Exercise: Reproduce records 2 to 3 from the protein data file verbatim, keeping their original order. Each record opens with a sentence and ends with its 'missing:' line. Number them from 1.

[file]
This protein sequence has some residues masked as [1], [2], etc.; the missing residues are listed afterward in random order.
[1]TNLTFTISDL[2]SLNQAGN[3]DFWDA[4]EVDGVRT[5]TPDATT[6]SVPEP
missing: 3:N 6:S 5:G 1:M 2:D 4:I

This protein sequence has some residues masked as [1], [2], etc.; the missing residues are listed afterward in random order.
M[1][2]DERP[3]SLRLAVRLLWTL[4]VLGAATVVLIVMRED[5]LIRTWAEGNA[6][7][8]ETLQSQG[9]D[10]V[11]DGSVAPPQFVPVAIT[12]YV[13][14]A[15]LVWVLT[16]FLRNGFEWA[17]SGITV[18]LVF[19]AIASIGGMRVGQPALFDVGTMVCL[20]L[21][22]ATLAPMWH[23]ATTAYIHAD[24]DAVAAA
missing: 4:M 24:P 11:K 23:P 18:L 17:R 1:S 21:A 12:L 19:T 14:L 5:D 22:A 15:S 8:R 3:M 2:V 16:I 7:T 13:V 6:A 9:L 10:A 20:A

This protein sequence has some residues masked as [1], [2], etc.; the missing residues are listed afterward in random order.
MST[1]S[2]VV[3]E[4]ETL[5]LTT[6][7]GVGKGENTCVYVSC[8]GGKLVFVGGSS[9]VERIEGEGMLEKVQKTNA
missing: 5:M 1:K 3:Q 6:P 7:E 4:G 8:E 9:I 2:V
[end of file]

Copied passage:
This protein sequence has some residues masked as [1], [2], etc.; the missing residues are listed afterward in random order.
M[1][2]DERP[3]SLRLAVRLLWTL[4]VLGAATVVLIVMRED[5]LIRTWAEGNA[6][7][8]ETLQSQG[9]D[10]V[11]DGSVAPPQFVPVAIT[12]YV[13][14]A[15]LVWVLT[16]FLRNGFEWA[17]SGITV[18]LVF[19]AIASIGGMRVGQPALFDVGTMVCL[20]L[21][22]ATLAPMWH[23]ATTAYIHAD[24]DAVAAA
missing: 4:M 24:P 11:K 23:P 18:L 17:R 1:S 21:A 12:L 19:T 14:L 5:D 22:A 15:S 8:R 3:M 2:V 16:I 7:T 13:V 6:A 9:L 10:A 20:A

This protein sequence has some residues masked as [1], [2], etc.; the missing residues are listed afterward in random order.
MST[1]S[2]VV[3]E[4]ETL[5]LTT[6][7]GVGKGENTCVYVSC[8]GGKLVFVGGSS[9]VERIEGEGMLEKVQKTNA
missing: 5:M 1:K 3:Q 6:P 7:E 4:G 8:E 9:I 2:V